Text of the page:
Moving is a pain! I think we can all agree on this. Gathering up our belongings, throwing away trash, having yard sales, packing precisely, securing a truck, finding people to help us move, finding people who will actually show up to help us move, loading and unloading the truck, and then, living out of boxes for weeks until our new home is finally (… ~deep cleansing breath~)… home.
The process of moving does not conjure up happy feelings for the majority of us, but there is one aspect of moving that thoroughly excites me.
Moving gives us a chance to declutter our lives and reorder our worlds.
Last May, I watched as one of my friends packed up her home for a “short” move. Though she and her family were only heading two miles down the road, it still required months of preparation. Selling this. Trashing that. Giving away boxes of baby clothes and toys. As I saw the contents of her house disappear one by one, I was actually a little jealous (a feeling that quickly resolved itself when she and her husband were in the thick of moving Hades.)
In fact, I fantasized a little…
If we moved, we would have an excuse to go through our belongings and decide what we really need and what we can live without. We could finally dispel some clutter! And, we could start over from scratch with freshly painted walls, less-is-more decor, and optimal furniture arrangement in each room. We could make a plan as to which items will not be allowed into our bedroom (i.e., our fortress of solitude) and we could devise an entirely new, completely workable organization plan! ~insert evil laugh here~
We Are Still Stuck in Some Bad Habits!
New couples have such potential (I cannot emphasize that enough!) not only to make an impact on the world, but to create the inner world they want to experience. Habits are created very early in a couple’s marriage and I wish I had realized this when I was preparing to be a bride!
Dating couples focus on getting to know each other and enjoying each other’s company. Later, engagement brings an avalanche of stress, decisions, and attention from others. Though hopefully a wonderful and memorable experience, the engagement season tends to steal attention away from the relationship and place it heavily on the wedding process.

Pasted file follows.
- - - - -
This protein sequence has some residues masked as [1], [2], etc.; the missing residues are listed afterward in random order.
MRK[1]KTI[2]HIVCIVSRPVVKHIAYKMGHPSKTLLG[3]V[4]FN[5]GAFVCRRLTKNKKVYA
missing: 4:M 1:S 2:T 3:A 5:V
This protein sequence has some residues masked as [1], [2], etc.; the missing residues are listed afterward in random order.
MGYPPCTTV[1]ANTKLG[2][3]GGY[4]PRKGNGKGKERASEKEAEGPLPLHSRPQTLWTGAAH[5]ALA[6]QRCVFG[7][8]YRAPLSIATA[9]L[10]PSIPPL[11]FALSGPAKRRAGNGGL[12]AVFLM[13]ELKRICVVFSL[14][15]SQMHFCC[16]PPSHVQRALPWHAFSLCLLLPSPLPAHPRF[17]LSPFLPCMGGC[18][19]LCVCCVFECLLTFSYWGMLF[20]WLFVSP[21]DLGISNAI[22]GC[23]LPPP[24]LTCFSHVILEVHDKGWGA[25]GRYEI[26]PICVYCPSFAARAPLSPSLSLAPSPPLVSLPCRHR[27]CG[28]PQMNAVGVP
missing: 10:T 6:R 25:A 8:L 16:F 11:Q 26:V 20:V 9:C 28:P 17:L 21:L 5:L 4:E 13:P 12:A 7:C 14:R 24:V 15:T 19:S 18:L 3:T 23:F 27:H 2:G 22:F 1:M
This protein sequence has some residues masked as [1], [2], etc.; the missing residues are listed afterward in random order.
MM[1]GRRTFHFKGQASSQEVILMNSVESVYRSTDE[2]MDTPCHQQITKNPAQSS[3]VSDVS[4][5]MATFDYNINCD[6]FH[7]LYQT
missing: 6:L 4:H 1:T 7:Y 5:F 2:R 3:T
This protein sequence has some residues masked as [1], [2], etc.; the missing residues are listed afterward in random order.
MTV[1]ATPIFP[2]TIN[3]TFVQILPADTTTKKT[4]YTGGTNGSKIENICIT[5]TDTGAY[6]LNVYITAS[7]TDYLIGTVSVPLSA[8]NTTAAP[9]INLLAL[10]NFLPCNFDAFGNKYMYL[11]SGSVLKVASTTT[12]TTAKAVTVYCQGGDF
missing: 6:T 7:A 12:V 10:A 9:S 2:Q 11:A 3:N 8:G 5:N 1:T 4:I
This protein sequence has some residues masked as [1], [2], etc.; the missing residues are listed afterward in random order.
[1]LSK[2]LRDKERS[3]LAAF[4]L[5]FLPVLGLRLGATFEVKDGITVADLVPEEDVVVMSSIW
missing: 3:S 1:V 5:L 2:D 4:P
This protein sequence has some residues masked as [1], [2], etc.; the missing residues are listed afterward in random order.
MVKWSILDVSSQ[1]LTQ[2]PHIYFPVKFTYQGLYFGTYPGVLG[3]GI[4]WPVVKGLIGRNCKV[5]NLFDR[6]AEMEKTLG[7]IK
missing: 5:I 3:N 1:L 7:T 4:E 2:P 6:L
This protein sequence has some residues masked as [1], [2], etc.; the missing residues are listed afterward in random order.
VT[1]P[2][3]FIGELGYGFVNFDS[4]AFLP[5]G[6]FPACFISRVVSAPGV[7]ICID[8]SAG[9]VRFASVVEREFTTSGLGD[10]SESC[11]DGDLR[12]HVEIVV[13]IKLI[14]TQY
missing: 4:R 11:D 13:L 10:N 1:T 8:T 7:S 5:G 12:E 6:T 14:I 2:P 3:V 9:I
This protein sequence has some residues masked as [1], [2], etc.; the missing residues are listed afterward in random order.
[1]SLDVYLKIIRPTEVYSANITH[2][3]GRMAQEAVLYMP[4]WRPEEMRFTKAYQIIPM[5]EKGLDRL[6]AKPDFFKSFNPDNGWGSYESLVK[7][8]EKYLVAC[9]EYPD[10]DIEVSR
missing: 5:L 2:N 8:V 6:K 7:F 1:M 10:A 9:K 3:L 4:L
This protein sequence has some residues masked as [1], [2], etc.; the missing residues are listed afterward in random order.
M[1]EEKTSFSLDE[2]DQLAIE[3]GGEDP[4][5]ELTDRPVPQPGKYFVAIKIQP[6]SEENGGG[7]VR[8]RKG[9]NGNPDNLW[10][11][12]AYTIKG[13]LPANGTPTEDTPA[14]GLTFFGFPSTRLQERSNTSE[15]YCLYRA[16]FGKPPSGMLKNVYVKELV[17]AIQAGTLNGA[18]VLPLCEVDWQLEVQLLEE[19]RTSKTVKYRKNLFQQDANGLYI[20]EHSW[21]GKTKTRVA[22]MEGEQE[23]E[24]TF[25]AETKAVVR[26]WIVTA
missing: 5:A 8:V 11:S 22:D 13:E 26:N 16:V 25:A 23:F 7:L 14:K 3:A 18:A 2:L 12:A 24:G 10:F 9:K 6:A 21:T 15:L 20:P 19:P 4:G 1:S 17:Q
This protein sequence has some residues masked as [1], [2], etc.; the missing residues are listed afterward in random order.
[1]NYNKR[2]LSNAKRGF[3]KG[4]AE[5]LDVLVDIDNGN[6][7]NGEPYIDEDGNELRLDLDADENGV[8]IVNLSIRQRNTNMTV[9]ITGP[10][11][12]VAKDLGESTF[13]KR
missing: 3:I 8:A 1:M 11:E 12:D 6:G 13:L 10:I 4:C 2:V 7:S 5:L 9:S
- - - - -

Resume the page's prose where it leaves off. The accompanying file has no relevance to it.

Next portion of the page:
The wedding comes. It happens. It is over! “Whew! We made it. No more wedding planning. Now we can settle in and finally begin our married lives.”
And that is just what Eric and I did. We flew to Lake Tahoe for our honeymoon, spent an additional week in California with some of Eric’s family and friends, and then we flew back home – exhausted, without any vacation days for the remainder of the year, and with four more years of graduate school looming!
So, we fell into life instead of creating a plan and following it. We did not establish a night-time routine, we stayed up way too late, and we rarely went to bed at the same time. We did not institute daily connection-building opportunities such as eating dinner together at the table, having fifteen minutes of uninterrupted talk time, or praying together. We basically started our marriage by existing as we previously had been.
This is not uncommon. Many couples prepare for the wedding but do not have a first-year plan to get their marriage off on the right foot; and, it is often the small details and not the bigger issues that point a couple in the wrong direction.
In the spirit of hoping you all can learn from our mistakes, here are four habits I wish we had instituted during our first year:
- Snooze. When Eric and I were dating, I remember telling him, “You know you are not going to be able to stay up all night and play video games once we are married, right?” You know, the joke was on me! Eric may not stay up all night playing video games anymore, but he certainly has a knack for finding excuses not to sleep. And, lest it may appear that I am judging him, I do it too! Even if I declare, “Tonight, I will be in bed by 11pm,” it is usually after 1am before my head hits the pillow – and even that seems early! We did not begin our marriage by going to bed at the same time, creating a warm and comforting bedroom haven (I think friends and family snuck their clutter in here when we are not looking!), or prioritizing rest. Because of this, we still struggle with getting enough sleep. It is hard to undo a habit once it is set. This is why newlyweds have a small but glorious window of opportunity to set their marriages up for success with relatively small amounts of effort!